First Year Dental Students: Class A vs. Class B

All of my Fridays belong to my first year Dentistry students*.  I had orientation with them last week and I’ve no complaints beyond the usual need to engage them a little more. Most of them come fresh from my colleagues across campus or downstate, so I know they’ve had some exposure to librarians and our databases but there’s always something that is new and different (or might actually take this time around).

The class is 68 students. I only see half of them at a time and repeat each session twice. Fortunately, I don’t do this on the same day, but orientation was back to back and inevitably I notice some challenges. We had a library student intern (80 hours in two weeks and, wow, did he pack a lot of stuff in! Kudos to my coworkers who had interesting assignments for him and to him for all the work he got done.) who observed my first session and after I’d finished the second session, we chatted about some of the challenges of repeating a lesson, particularly twice in one day.

For me, the first session is always a little more unstructured. I’ve got a little more nervous energy and I’m not sure how things will go in the next hour or three.  As the first orientation session was at 8:30 a.m., I was the first thing for those students too and that changes how they are. Some students are a little quieter, present but not awake. Some are more alert because their brains haven’t been overtaken by other things yet.  All of us are feeling each other out.

When the second session comes, I’m more into my groove. I know how the first session went and if there was something that I need to shorten or spend a little more time on. I’m past the first round of nerves. They’ve all had coffee or Mountain Dew and are more awake. Of course, now I’m the only thing standing in between them and lunch…

One of the challenges I have is that I try to make sure that questions I was asked in the first session are pre-emptively answered in the second session. This can benefit students in that they need not ask, but at the same time, it means I’m usually talking more and we’re interacting a little bit less.  Students need to know that their peers had questions, so I try to say “something that came up last class was….”  I worry though that by answering the questions as I’m going, they’ll feel less willing to pipe up and ask.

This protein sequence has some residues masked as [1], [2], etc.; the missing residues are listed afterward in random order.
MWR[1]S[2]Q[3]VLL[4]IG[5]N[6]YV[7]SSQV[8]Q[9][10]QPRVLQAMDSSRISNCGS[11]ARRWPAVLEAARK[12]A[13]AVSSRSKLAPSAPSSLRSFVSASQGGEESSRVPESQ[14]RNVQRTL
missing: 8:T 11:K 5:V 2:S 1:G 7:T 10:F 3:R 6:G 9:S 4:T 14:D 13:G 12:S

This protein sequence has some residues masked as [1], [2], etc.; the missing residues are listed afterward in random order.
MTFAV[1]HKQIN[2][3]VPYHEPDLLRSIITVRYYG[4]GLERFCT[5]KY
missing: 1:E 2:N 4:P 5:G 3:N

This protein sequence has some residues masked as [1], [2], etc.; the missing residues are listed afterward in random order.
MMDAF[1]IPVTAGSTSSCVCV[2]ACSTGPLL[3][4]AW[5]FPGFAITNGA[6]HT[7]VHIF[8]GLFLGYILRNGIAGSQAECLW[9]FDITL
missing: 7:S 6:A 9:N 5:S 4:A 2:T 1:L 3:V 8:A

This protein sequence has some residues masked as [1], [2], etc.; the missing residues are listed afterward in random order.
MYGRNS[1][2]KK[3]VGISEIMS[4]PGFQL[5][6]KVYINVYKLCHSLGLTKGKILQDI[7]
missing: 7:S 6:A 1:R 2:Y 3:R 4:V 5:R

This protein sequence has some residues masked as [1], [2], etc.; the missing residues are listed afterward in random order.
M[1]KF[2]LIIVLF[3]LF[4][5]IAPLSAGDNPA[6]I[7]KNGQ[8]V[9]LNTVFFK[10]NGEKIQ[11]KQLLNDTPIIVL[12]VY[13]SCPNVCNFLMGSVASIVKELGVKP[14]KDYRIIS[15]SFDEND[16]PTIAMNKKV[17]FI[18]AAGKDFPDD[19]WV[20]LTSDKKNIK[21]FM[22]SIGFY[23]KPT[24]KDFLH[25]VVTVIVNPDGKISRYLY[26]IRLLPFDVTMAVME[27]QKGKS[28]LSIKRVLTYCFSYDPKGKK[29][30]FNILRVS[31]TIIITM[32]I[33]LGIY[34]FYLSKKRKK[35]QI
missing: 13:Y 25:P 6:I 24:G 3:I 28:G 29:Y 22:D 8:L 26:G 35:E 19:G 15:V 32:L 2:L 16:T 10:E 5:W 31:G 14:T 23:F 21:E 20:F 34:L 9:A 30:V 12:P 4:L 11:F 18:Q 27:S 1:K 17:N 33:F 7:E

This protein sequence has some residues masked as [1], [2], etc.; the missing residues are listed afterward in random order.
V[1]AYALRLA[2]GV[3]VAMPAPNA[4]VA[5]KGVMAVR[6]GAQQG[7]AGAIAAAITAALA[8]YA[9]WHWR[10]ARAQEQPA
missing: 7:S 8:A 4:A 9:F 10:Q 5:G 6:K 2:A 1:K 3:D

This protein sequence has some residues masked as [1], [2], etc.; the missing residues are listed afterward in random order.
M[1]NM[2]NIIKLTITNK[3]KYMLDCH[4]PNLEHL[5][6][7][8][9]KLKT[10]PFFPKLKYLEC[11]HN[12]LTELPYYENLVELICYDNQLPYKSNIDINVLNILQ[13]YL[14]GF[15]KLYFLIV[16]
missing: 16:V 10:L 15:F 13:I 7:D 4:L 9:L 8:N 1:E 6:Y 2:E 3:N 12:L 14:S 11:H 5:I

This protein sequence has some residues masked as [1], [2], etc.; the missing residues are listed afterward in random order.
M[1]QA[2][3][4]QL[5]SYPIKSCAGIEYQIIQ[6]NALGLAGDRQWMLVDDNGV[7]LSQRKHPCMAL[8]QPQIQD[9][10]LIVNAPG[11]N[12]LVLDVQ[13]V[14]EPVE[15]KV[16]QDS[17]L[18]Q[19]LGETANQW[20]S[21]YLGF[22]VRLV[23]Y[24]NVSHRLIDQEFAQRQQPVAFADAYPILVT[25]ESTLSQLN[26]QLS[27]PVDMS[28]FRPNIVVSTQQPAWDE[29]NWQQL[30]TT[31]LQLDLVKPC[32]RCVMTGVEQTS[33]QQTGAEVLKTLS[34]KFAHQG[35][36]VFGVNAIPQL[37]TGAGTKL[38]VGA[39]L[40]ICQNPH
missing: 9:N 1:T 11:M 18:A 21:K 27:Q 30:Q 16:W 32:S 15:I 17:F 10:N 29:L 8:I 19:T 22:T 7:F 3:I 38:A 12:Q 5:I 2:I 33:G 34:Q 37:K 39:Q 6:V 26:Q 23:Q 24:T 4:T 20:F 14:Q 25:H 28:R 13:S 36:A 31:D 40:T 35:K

Over the rest of the semester, I’ll see them every other week and that helps a little bit with the “I just taught this” feeling.  I’ll also be able to get a better sense of personalities with repetition. Sometimes in my Gymboree days I’d get a really high intensity class followed by a really low key group or vice versa: different parents, different kids, different personalities, different time of day–everything could be a little different, despite a similar age group. Working with graduate students isn’t all that different, minus the parents of course. Some classes need more prompting than others, sometimes the really extroverted students are all in one sorting. Because I’ll have a week  between when I teach Class A vs. Class B, I hope I’ll be better able to not stuff in everything I wanted to say plus everything we talked about in the first class. My goal is to keep things  fresher for the students in Class B as they are discovering the new information.

Going through this time, I also have to try not to rely on my expectations from last year’s class. I have to go back to baseline with these students, remember that they aren’t yet used to working closely with me and don’t know all of the dental acronyms.

This Friday, I get to see the D1s into their white coats–which is  a formal ceremony at which I’ll get to meet some of their parents. And then next week we’re off and into the nitty gritty of EBD.

 

*And I think my second year students are a little jealous 🙂